Week at a glance (July 11 – July 15, 2022)
- Activity in China’s national Carbon Emissions Allowance (CEA) market plummeted for the third week in a row to a weekly total volume of 30,024 tons. Open market transactions entirely accounted for the volume, as block trades were absent for the second consecutive week. Open market transaction prices gained ground after the previous week’s drop, halting a two-week price decline and closing the week at 58.24 yuan/ton ($8.62/ton), up 2.14%. In the absence of block trades, the average price for all of the week’s trades was the same as the open market transaction price at 57.34 yuan/ton ($8.49/ton).
- Activity across the nine China Certified Emission Reductions (CCER) markets dropped sharply from the previous week, totaling only 47,447 tons for the week. Shanghai led the markets with nearly 80% of the total volume. Shenzhen and Sichuan were the only other markets that saw any activity. Meaningful CCER credit price information was available from the Sichuan and Shanghai markets. Sichuan’s weekly volume-weighted price was lower on a small total volume to 71.49 yuan/ton ($10.58/ton), though it was still at a 25% premium over the CEA’s. Shanghai’s CCER prices, on the other hand, were on average at a 21% discount for the week.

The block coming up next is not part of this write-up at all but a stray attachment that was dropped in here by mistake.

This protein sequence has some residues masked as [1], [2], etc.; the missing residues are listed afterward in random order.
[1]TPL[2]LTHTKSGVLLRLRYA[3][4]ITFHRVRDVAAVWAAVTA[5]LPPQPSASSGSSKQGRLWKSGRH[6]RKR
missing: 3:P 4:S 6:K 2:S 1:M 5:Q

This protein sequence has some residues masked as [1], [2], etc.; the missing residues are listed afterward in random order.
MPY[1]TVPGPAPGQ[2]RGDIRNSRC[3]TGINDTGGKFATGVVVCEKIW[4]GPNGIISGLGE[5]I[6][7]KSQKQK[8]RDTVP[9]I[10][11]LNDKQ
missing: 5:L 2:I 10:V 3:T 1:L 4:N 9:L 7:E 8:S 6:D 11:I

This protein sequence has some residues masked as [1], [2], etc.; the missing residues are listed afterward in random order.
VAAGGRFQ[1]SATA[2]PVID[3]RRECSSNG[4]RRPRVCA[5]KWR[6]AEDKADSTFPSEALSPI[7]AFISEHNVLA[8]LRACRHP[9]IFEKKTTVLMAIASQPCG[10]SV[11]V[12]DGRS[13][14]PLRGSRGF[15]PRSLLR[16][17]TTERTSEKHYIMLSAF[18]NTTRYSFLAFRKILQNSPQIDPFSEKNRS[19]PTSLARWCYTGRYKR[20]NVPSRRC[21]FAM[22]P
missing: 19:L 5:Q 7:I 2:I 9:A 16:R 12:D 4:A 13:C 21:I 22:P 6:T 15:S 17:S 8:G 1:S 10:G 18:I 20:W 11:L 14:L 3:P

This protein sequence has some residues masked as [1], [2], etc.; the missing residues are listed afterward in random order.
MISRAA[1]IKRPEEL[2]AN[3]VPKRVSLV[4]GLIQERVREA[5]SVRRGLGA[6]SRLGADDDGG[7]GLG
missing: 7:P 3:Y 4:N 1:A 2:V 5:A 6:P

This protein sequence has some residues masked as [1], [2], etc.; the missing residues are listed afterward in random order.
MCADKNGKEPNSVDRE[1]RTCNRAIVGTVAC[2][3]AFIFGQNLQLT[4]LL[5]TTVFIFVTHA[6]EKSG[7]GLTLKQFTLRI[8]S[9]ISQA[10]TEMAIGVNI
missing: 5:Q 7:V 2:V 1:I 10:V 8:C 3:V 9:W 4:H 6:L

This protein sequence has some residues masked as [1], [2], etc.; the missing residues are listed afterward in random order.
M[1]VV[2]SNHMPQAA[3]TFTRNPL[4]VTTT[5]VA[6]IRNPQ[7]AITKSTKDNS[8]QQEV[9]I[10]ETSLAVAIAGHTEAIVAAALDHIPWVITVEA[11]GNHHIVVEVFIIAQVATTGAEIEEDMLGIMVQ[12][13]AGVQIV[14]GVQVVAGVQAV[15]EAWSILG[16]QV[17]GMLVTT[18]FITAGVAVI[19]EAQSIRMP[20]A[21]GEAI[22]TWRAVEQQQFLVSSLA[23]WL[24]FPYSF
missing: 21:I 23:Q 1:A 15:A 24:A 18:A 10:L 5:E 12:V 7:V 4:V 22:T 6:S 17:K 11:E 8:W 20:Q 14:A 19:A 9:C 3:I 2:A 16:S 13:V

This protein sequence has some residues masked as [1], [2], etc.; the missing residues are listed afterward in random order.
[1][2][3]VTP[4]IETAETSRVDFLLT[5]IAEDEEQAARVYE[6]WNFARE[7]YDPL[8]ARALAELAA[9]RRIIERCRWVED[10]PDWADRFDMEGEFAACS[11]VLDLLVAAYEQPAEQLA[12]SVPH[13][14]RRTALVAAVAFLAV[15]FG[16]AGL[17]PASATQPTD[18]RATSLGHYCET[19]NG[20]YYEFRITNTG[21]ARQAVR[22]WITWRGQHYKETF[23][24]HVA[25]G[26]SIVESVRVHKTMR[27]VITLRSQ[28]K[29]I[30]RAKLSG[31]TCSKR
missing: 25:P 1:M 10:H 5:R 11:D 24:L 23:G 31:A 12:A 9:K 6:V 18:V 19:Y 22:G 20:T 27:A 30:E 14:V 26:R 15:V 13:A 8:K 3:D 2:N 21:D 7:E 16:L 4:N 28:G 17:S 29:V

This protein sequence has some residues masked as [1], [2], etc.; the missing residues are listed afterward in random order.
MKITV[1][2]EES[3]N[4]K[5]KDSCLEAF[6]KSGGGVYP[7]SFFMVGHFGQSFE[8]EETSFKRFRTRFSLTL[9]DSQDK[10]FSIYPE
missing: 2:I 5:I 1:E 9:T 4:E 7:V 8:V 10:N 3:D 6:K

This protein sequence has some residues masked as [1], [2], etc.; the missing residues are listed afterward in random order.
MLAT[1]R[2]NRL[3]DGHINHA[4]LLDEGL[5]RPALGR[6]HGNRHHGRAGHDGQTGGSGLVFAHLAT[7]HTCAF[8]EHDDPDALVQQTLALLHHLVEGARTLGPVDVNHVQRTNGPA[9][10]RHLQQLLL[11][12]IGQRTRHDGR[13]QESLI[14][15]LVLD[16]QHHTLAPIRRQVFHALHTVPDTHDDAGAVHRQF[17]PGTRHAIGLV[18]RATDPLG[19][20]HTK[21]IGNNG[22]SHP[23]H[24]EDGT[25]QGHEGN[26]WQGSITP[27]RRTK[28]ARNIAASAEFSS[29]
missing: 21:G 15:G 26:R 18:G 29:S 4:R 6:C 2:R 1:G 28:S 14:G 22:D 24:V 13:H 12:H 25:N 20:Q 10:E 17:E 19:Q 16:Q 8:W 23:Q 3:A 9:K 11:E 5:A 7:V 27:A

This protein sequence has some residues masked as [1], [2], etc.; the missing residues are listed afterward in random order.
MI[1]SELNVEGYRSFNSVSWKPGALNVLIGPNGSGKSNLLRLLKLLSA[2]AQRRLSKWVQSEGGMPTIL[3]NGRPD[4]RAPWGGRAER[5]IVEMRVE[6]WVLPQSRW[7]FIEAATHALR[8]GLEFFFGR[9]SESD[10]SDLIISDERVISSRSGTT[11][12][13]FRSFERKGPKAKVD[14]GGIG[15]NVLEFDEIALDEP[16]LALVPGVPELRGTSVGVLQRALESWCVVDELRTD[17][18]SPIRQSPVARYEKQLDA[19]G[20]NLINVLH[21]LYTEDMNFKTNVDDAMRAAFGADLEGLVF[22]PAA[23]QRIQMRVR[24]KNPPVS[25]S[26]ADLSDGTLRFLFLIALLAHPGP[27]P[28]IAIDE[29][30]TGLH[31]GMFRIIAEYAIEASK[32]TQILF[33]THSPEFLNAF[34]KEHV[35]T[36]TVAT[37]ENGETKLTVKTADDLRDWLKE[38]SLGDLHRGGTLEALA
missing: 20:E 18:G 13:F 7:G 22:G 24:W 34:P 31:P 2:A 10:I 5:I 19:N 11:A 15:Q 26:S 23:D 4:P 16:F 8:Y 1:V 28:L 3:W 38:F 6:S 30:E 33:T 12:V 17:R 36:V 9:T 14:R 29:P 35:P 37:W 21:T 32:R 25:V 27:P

- China’s State Council lists as a priority the enactment of the Interim Regulation for the Management of Carbon Emissions Trading for 2022 in its annual legislative plan. The Interim Regulation was also on the 2021 priority list but did not materialize then. If enacted, the Interim Regulation will provide the CEA market with a stronger legal foundation for future development, including greater penalties for non-compliance.